It has been argued that Taiwan's small and medium sized companies represent the real engine behind the island's remarkable economic growth. As an internationally successful industry comprised mostly of small and medium sized firms, Taiwan's machine tool industry is an interesting example of how such growth has been achieved. This dissertation looks at a number of factors, including localization, outsourcing, and supplier networks, to better understand the industry's development. To do so, this thesis has drawn on a number of different sources, including data from Taiwan's Ministry of Economic Affairs and the island's machine tool trade association, the results of a mail survey, company interviews, annual reports, and the work of scholars both in Taiwan and elsewhere. This dissertation finds Taiwan's machine tool makers located in and around Taichung (a city in central Taiwan) constitute a multi-centered industrial district of locally owned, specialized companies. Moreover, that clustering, in concert with active and articulated supplier networks, seems to have helped improve firm performance and promote innovation. This dissertation has also assembled a substantial amount of information on the structure of supplier networks in Taiwan's machine tool industry. In so doing, it has revealed that firms in the industry engage in a high level of outsourcing and that there exist a number of different network configurations, including star, ring, tiered, and multi-centered networks. Factors that appear to influence the structure of supplier networks include location, product attributes, scale economies, the competitive and developmental environment of the supply base, bargaining strength, and interfirm trust.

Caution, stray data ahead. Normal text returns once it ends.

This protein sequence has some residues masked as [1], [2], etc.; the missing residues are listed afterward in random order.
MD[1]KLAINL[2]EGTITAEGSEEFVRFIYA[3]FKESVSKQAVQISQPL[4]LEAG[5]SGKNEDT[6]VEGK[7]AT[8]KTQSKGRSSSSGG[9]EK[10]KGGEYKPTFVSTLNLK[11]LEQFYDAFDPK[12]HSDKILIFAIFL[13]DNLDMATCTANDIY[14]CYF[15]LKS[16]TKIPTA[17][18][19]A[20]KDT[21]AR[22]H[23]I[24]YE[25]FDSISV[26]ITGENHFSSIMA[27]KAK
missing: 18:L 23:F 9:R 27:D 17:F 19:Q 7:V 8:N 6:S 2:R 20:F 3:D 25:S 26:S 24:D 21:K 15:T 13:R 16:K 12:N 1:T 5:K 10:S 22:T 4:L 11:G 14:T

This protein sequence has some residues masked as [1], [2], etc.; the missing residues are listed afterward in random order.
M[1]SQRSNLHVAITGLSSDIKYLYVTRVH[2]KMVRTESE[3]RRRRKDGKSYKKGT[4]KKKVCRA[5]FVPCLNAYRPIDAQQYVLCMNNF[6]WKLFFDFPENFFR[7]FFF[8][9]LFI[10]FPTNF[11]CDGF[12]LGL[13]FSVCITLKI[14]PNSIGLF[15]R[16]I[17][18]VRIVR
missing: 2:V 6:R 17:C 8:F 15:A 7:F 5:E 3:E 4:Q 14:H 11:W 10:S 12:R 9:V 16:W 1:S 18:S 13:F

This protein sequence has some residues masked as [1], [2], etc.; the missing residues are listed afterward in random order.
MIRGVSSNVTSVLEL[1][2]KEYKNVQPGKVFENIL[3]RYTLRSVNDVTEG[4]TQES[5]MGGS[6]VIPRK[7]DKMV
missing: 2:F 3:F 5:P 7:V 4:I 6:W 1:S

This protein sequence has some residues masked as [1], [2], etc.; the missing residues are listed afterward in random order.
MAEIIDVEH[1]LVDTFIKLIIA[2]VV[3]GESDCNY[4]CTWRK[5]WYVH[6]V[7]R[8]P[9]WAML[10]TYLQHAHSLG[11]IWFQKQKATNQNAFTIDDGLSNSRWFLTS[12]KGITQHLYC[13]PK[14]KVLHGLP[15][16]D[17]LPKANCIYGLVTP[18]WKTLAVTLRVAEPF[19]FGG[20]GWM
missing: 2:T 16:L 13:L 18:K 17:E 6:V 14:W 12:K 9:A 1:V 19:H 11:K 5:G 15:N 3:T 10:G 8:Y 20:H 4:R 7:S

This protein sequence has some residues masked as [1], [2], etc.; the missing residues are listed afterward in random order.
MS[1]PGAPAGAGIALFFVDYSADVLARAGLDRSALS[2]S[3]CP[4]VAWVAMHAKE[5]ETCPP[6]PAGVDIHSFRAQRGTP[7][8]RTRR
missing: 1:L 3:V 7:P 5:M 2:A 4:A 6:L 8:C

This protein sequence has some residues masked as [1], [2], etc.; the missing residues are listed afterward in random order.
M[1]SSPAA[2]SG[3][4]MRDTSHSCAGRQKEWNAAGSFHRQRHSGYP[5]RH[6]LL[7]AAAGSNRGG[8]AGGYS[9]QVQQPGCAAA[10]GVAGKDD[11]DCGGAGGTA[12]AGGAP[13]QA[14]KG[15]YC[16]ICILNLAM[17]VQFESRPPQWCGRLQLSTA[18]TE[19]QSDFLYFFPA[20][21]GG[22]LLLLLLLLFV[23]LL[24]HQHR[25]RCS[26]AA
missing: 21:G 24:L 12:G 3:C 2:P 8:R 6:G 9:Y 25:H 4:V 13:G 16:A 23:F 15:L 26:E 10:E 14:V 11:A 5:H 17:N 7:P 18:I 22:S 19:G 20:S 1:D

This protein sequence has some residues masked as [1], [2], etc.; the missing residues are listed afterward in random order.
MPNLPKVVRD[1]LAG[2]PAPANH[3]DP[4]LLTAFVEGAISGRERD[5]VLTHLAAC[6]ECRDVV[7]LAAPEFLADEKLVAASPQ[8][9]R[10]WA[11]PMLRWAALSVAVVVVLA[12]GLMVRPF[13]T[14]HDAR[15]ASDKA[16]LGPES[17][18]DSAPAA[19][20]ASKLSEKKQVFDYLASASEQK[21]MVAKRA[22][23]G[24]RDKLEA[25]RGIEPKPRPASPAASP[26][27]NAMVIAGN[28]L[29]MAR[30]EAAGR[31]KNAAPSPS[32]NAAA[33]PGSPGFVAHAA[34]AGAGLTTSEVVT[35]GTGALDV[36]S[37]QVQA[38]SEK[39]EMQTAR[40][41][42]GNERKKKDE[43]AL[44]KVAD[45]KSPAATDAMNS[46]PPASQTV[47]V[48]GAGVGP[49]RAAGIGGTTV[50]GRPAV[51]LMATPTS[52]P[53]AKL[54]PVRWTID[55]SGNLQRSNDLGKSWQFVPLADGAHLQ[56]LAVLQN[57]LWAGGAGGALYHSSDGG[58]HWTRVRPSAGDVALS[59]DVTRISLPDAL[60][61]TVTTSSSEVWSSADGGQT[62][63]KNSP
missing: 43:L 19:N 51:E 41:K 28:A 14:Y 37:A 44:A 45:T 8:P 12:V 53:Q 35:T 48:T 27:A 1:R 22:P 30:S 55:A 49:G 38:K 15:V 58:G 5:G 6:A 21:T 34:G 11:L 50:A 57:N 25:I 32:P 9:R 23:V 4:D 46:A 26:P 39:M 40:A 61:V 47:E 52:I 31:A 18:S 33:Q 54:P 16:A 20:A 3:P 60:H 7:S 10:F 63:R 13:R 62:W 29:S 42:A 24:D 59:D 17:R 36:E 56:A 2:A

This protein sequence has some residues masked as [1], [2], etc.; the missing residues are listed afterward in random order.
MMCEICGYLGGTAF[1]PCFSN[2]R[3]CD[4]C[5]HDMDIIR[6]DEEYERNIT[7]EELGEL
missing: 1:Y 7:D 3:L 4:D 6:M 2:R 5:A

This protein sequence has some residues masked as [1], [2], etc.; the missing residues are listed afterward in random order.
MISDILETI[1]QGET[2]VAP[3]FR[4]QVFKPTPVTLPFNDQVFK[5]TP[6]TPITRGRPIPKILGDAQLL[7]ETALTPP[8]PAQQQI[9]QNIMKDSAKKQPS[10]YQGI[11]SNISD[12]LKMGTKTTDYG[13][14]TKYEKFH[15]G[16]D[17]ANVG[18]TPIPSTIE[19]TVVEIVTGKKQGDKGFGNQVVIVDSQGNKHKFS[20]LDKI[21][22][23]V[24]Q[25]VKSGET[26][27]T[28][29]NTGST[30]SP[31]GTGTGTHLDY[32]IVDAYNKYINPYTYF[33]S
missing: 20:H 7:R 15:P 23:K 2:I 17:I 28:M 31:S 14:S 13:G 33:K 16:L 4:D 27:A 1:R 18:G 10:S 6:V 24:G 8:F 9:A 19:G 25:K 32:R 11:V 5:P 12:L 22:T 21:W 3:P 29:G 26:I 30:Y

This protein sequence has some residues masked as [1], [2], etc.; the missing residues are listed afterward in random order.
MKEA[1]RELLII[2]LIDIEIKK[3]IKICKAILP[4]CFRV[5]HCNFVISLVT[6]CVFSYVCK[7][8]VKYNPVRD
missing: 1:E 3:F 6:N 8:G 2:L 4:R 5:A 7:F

Supervisor: Bruce Kogut. Thesis (Ph.D. in Management) -- University of Pennsylvania, 2000. Includes bibliographical references.